New Reading for the New Year

If you made a New Year’s resolution to read more in 2011, you’re in luck! The SMUS library recently acquired three Kindles (for eBooks) and a bunch of new titles. From fact to fiction, the library has an array of new titles on travel, science, sports and more. Below are some of the electronic books available for download and a selection of fiction. For more titles, visit the Barker Library.

Kindle eBOOKs

  • American Wife by Curtis Sittenfeld
  • Ape House by Sarah Gruen
  • Beatrice and Virgil by Yann Martell
  • Champlain’s Dream by David Hackett
  • China by Frank Ching
  • Crossroads Café – Deborah Smith
  • Doors Open – Ian Rankin
  • Frankenstein – Mary Shelley
  • Heaven’s Net is Wide – Liam Hearn
  • Jane Eyre – Charlotte Bronte
  • The Lovely Bones – Alice Sebold
  • Murder in the Marais – Cara Black
  • One Day – David Nicholls
  • Ordinary Thunderstorms – William Boyd
  • The Outcast – Sadie Jones
  • The Postmistress – Sarah Blake
  • Pride and Prejudice – Jane Austen
  • Sanctuary line – Jane Urquhart
  • The Shack – William Young
  • Shanghai Girls – Lisa See
  • Solar – Ian McEwan
  • To the End of the Land – David Grossman

General Fiction

Let the Great World Spin – Colum McCann
A rich vision of the pain, loveliness, mystery, and promise of New York City in the 1970s. A radical young Irish monk struggles with his own demons as he lives among the prostitutes in the middle of the burning Bronx.
The Finkler Question – Howard Jacobson
The Finkler Question is a scorching story of friendship and loss, exclusion and belonging, and of the wisdom and humanity of maturity. Winner of the 2010 Man Booker Prize.
Parrot and Olivier in America – Peter Carey
Olivier is the traumatized child of aristocratic survivors of the French Revolution. Parrot is the motherless son of an itinerant English printer. They are born on different sides of history, but their lives will be connected in the United States by an enigmatic one-armed marquis.Peter Carey has won the Book Prize twice).
Major Pettigrew’s Last Stand – Helen Simonson
Major Pettigrew leads a quiet life in the village of St. Mary, England, until his brother’s death sparks an unexpected friendship with Mrs. Jasmina Ali, the Pakistani shopkeeper from the village. Drawn together by their shared love of literature and the loss of their respective spouses, their friendship blossoms.
False Impression – Jeffrey Archer
A breathtaking journey of twists and turns from New York to London, from Bucharest and on to Tokyo ends up in a sleepy English village where the mystery surrounding Van Gogh’s last painting will finally be resolved.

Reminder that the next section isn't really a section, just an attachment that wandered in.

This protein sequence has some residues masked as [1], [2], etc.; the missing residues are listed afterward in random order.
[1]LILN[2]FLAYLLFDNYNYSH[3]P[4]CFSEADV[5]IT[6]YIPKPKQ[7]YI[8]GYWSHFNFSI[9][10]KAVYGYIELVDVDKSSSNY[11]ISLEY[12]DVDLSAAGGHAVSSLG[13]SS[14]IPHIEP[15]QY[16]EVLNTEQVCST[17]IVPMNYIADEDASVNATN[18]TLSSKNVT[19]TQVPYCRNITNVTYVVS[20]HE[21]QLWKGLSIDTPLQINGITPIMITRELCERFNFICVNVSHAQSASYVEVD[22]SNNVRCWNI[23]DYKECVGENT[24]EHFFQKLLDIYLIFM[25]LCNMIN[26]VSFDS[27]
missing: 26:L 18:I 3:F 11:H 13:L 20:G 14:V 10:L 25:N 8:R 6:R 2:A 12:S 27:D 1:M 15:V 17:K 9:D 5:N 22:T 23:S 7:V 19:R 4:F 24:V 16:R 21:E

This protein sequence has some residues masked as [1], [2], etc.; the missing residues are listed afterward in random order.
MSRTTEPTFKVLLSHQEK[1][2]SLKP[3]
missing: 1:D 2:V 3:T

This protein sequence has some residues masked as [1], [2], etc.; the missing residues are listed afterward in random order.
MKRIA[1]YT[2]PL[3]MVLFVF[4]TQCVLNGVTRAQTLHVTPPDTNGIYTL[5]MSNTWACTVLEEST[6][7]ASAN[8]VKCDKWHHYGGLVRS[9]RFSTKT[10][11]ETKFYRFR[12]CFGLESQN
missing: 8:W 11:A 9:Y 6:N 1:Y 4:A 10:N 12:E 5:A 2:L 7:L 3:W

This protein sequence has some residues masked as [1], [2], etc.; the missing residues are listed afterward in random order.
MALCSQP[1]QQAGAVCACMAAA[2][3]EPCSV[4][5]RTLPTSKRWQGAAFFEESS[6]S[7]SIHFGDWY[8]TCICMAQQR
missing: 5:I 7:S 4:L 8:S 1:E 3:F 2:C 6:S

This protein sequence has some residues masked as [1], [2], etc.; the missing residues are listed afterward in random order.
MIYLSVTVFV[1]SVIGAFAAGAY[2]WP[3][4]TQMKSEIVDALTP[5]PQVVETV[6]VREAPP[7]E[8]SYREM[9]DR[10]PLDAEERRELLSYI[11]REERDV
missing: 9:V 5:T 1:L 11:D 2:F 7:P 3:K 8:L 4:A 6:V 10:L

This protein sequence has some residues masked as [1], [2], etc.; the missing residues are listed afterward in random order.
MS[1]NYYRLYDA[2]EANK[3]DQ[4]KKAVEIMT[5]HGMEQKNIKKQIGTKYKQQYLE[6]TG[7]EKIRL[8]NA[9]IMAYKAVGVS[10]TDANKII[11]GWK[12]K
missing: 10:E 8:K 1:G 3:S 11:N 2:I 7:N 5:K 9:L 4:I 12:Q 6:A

Cool Water – Dianne Warren
Situated on the edge of the Little Snake sand hills, Juliet and its inhabitants are caught in limbo between a century-old promise of prosperity and whatever lies ahead. But the heart of the town beats in the rich and overlapping stories of its people. Their stories bring the prairie desert and the town of Juliet to vivid and enduring life. Winner of the Governor General’s Award in 2010.
Mr. Shakespeare’s Bastard – Richard B. Wright
In a manor house in Oxfordshire, an ailing housekeeper by the name of Aerlene Ward feels the time has come to confess the great secret that has shaped her life, she is the illegitimate daughter of William Shakespeare. A story of the lovely Elizabeth seduced by a struggling young writer from Stratford and her plain but clever daughter.
The Rising Tide: a Novel of World War ll – Jeff Shaara
This is a poignant chronicle of World War II. Through unforgettable battle scenes in the unforgiving deserts of North Africa, into the “soft underbelly” of Hitler’s Fortress Europa, and as battles rage along the coasts of the Mediterranean, The The Rising Tide is a vivid gallery of characters.
This Cake is for the Party – Sarah Selecky
These stories take aim at a young generation of men and women who often set out with the best of intentions, only to have plans thwarted or hopes betrayed – stories about friendships and relationships confused by unsettling tensions bubbling beneath the surface.
Tinkers – Paul Harding.
Tinkers meticulously examines life and death, its precision often mirroring that of the protagonist as he performs his vocation of repairing clocks, pinpointing the intricate wheels that keep memories turning in people’s minds. Winner of the 2010 Pulitzer Prize
Light Lifting – Alexander McLeod
A collection of moving short stories. Giller finalist in 2010.
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